BY TOM KOUROS : Reprinted Courtesy of Bowlers Journal International
IN THE MIDDLE AGES lived a sorcerer named Merlin. He performed many miraculous feats, one of which was to embed a sword in a huge boulder, making it impossible for anybody but the next King of England to remove it. Many tried, but all failed. Then a young man named Arthur stepped forward and easily unsheathed the sword.
Some time ago, a struggling bowler known as Sam entered a pro shop. There, a ball drilling sorcerer designed for him an artful creation of magical properties. As a result, Sam left that shop a new bowler.
The metamorphosis was astounding. In short order, his average skyrocketed and his teammates started calling him "The Slasher," denoting his new ball's effect on the pins.
With regard to King Arthur's feat, that still remains an enigma. Indeed, for hundreds of years, much has been postulated. Some say it was simply Merlin's black magic; others say it was Arthur's great strength. There are even those who believe that Arthur used something like WD 40 to get the sword out of that boulder.
But there's no mystery about Sam's success. It is known as the "exotic ball experience," and across this nation, pro shop wizards - better known as ball technicians - are increasingly arming average bowlers with the formidable equipment of today.
In that vein, I recall what I wrote years ago: "Physically, bowling is a sport comprised of two elements... accuracy and action. In terms of priority, develop your accuracy skills first. Once you are hitting the pocket on a regular basis, then begin enhancing your action technique. Keep in mind that, in bowling, action is primarily applying a torque (force) with the hand to the ball. This torque is comprised of three factors... lift, turn and extension. And be careful not to stress accuracy at the expense of action and vice-versa."
Well, since writing those words, the game has changed somewhat. It still requires the accuracy skills of the past, but the action aspect is a different story. Much of the ball action today is built into the bowling balls by the use of sophisticated weight blocks, dynamic balancing and modifying the coverstock with more or less porosity as the lane condition demands. It is a fact that revolutionary weight blocks and dynamic imbalancing have inserted much of the torque requirement into the ball, thus lessening the responsibility for the hand to apply a strong torque.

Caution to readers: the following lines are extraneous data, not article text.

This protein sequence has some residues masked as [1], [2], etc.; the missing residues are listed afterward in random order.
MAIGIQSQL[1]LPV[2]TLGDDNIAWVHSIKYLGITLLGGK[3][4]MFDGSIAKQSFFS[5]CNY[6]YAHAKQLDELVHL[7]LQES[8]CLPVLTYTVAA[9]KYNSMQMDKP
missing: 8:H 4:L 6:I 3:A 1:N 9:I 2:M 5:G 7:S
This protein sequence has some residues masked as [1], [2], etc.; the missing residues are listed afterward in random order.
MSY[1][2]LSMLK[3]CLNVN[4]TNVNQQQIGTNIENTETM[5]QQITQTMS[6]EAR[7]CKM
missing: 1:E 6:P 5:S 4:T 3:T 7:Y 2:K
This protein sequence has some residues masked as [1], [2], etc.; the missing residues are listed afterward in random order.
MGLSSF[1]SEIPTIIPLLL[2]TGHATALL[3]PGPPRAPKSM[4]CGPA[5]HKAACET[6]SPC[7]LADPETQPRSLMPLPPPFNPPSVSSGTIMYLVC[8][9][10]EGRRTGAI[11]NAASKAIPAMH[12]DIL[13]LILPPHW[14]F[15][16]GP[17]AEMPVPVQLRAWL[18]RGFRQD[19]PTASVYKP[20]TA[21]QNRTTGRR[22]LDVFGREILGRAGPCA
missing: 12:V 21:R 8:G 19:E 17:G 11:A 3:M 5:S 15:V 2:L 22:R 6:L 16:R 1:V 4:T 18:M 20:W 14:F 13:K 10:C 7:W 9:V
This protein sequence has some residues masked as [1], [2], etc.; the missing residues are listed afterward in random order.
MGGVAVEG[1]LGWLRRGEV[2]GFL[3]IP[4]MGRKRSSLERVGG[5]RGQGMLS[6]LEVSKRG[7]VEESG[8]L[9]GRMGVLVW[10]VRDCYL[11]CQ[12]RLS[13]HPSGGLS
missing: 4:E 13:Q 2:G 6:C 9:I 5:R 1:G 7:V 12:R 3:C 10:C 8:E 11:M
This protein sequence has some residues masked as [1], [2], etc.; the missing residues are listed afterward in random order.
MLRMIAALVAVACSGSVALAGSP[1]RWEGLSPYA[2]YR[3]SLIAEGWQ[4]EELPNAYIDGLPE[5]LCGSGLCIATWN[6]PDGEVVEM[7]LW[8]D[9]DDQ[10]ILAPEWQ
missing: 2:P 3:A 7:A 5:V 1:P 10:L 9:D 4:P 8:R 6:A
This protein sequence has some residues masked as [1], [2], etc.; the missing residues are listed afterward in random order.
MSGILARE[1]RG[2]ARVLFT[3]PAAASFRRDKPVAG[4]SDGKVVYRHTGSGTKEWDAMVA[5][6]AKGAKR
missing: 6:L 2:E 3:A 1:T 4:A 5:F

For example, the farther the weight mass is located away from the axis, the greater the torque effect it has on ball roll. Briefly, the principle is this: In order to overcome a resistance, you must expend a certain amount of effort. This is always the product of the force which you exert times the distance through which you move the force. What you lose in distance you gain in power and vice-versa; 10 ounces moving one inch is the same as one ounce moving 10 inches. A torque working through an angle is work, just as a force acting through a distance. Understand that the definition of work in physics is not quite the same as the dictionary definition. Work always implies motion. It is the product of a definite force acting through a definite distance.
To be sure, these modern balls have been a boon to bowlers young and old, as evidenced by the many honor scores registered of late. Where par in bowling was widely recognized for many years as a 200 average, that distinction has now been upgraded to a 220 average. And if you are still holding on to that ball that Aunt Sarah bought you for Christmas 12 years ago, do yourself a favor and get down to your local pro shop and modernize your weaponry. Trust me, no matter how talented you are, you can't compete using old, antiquated equipment in today's environment.
LPs are a thing of the past. Likewise, give that "old apple" a descent burial and get in on the fun.